Origin of Animals (Caddo)
The Caddos say that people and animals lived together when the world began. After a while there were too many, and not enough food for all. A council was held and the leaders decided that some should become animals. They would live apart from people and be hunted for food. Some, who lived where a big fire burned the grass, rolled around until the ashes turned them black. They rolled around more and turned into bears. The bears were given ten lives. When they were killed the first time, the second life arose from the blood spilled on the ground. When they were killed again, a third life arose, and so on up to the tenth life. With each new life the bears grew more dangerous, until they reached the tenth life when they would fight and even eat the humans. Some others who lived where the long grass grew rolled upon the earth, and they became buffalos, with grass hanging like beards under their necks. They, too, were given ten lives. The deer were made the same way, and after them the rest of the animals.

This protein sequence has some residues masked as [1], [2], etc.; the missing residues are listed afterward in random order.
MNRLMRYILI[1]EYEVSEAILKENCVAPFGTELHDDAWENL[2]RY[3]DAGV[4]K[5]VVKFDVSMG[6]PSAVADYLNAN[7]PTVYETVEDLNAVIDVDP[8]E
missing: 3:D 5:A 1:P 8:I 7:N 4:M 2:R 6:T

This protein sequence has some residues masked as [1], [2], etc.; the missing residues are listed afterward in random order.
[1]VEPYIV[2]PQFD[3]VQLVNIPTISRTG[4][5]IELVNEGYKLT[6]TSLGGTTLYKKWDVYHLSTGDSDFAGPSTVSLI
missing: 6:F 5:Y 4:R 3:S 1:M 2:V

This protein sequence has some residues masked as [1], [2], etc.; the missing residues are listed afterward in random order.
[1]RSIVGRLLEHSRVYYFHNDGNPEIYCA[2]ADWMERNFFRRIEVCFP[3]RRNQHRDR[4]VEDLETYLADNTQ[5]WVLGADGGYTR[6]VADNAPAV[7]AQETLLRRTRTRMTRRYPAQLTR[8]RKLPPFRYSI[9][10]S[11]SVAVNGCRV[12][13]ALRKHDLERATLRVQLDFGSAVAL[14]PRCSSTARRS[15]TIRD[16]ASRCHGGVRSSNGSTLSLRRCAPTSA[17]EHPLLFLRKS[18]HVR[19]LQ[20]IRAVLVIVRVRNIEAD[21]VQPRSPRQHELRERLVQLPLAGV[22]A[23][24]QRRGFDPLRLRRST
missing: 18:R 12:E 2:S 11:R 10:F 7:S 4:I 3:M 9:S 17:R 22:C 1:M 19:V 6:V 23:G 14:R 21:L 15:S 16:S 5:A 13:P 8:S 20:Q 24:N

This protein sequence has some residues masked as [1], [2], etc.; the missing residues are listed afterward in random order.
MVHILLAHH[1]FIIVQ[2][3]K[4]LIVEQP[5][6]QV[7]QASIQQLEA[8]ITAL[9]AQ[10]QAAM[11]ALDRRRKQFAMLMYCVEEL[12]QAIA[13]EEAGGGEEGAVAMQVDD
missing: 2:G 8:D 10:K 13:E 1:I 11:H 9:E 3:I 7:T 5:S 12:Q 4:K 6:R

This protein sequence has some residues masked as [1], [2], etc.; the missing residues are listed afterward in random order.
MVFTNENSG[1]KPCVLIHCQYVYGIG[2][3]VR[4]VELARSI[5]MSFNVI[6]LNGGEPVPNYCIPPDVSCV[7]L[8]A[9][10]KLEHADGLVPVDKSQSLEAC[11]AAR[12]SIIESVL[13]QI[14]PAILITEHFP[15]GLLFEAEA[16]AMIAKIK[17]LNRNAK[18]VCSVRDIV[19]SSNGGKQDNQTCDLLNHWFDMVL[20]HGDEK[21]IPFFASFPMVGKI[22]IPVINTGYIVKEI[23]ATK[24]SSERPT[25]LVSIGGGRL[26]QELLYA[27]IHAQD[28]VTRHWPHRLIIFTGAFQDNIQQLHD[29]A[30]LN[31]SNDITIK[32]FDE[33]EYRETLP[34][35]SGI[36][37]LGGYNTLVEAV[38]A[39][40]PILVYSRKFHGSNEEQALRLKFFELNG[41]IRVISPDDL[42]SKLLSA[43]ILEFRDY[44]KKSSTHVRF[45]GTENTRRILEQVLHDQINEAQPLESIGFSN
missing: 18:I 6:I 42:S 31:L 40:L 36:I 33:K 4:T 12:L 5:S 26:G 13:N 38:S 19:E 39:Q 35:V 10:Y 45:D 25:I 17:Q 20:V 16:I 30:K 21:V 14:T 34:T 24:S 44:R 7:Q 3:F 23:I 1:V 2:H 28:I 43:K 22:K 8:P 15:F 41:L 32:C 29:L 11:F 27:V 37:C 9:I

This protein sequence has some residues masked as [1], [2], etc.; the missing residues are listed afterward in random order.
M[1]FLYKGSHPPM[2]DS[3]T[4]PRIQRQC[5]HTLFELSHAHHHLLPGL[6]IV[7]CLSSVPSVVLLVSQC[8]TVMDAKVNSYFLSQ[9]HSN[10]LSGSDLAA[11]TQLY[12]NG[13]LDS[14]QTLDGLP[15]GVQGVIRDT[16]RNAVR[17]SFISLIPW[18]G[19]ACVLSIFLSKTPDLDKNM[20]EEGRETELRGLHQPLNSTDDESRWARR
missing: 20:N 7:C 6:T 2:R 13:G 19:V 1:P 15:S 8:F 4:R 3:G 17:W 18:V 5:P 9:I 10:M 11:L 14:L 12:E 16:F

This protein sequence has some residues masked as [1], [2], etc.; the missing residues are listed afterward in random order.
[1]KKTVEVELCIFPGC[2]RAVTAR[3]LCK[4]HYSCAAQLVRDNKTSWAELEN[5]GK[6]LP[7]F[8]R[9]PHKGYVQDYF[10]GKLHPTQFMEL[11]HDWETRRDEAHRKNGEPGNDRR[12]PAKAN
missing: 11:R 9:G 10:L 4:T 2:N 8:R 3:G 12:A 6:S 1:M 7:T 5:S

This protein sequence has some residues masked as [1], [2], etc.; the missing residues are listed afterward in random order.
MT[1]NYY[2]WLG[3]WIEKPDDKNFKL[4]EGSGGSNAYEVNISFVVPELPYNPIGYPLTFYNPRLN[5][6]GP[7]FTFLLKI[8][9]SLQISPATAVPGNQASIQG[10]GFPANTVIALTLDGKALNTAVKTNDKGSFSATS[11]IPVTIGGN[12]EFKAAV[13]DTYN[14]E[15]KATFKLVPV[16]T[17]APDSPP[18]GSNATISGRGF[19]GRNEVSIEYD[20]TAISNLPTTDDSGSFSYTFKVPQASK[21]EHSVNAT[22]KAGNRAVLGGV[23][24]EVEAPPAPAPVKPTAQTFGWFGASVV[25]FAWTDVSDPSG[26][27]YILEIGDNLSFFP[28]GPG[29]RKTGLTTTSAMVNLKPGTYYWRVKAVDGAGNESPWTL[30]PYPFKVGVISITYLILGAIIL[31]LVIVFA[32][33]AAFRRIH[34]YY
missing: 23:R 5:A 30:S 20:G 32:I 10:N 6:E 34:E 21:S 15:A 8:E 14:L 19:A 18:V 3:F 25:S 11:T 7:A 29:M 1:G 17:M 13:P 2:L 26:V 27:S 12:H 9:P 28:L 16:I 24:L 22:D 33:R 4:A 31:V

Adapted from Traditions of the Caddo by George A. Dorsey (1905, Carnegie Institution Publications, No. 41).